Interview with Ray Ebert
Mr. Ebert is the University’s Carilloneur. He is a graduate of the class of ’60. He currently teaches carillon
lessons and sometimes plays for dance classes at Wake Forest.
Q: As a student or staff member, what is the most memorable experience you have had at
*A: Taking a class taught by the former Provost, Dr. Wilson. It was a great experience,
taught by a brilliant man. I remember everyone, including myself, loved to hear him speak.
He had a gift for the English language. This one time a freshman student and I went to go
listen to him speak to an audience. He had such a way with words. The student also had a
way with words. Afterward I asked Dr. Wilson how he learned to speak in such a proficient
manner. He said, “I believe that if one fails to respect, meddle with, and personally craft
one's own voice in the English language, then the world will face a death of potential
Hawthorne’s or Hemingway’s or Strait's (yes, George Strait) as a result.”
Q: Would you say that someone in particular had a large influence on your decision to go
*A: No, I wouldn’t say so. I actually intended to be a math major but saw the pipe organ and
instantly knew I wanted to do something music related in the future. I actually played the
sousaphone in the band and I remember buying a cowbell in a hardware store in Hickory to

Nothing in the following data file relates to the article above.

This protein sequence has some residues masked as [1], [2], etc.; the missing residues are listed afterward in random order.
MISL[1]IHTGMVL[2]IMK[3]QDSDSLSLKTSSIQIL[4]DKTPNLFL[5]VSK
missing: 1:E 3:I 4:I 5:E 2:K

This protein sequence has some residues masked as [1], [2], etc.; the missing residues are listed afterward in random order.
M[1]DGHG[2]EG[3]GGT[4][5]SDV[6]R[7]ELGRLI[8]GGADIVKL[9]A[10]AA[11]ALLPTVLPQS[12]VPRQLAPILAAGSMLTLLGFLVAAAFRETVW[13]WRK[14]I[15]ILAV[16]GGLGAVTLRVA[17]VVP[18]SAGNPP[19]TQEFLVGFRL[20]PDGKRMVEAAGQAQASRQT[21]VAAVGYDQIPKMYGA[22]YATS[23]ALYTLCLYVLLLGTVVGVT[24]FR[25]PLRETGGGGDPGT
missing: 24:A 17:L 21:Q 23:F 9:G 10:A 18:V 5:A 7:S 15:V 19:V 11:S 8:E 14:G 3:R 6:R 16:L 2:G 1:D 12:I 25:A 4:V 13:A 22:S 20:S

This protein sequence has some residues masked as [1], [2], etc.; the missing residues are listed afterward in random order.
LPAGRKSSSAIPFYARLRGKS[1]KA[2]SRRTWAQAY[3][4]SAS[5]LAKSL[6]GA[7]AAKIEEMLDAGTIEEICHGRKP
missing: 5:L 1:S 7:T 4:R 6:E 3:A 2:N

take to basketball games; I was obnoxious.
Q: That’s awesome. So who would you say had the most influence on your life?
*A: Definitely God. I actually have a funny story about a Memorial Service this past Alumni
weekend. There was only one parking space left, directly behind the chapel. That meant I
had to enter Wingate through the Divinity School entrance. As I entered, the Chaplain
seemed excited and asked, "Ray can you play the organ right now?" The organist who was
going to play was not present. The Chaplain later called it "Divine Intervention".
Q: Did you always know that you were going to come back to Wake Forest after
*A: I don’t think anyone knows their intentions when they’re in college. I had no clue I was
going to come back. After graduation I served 2 years in the Army. After that, I worked at a
church in Georgia for 3 years.
Q: Why did you come back to Wake Forest?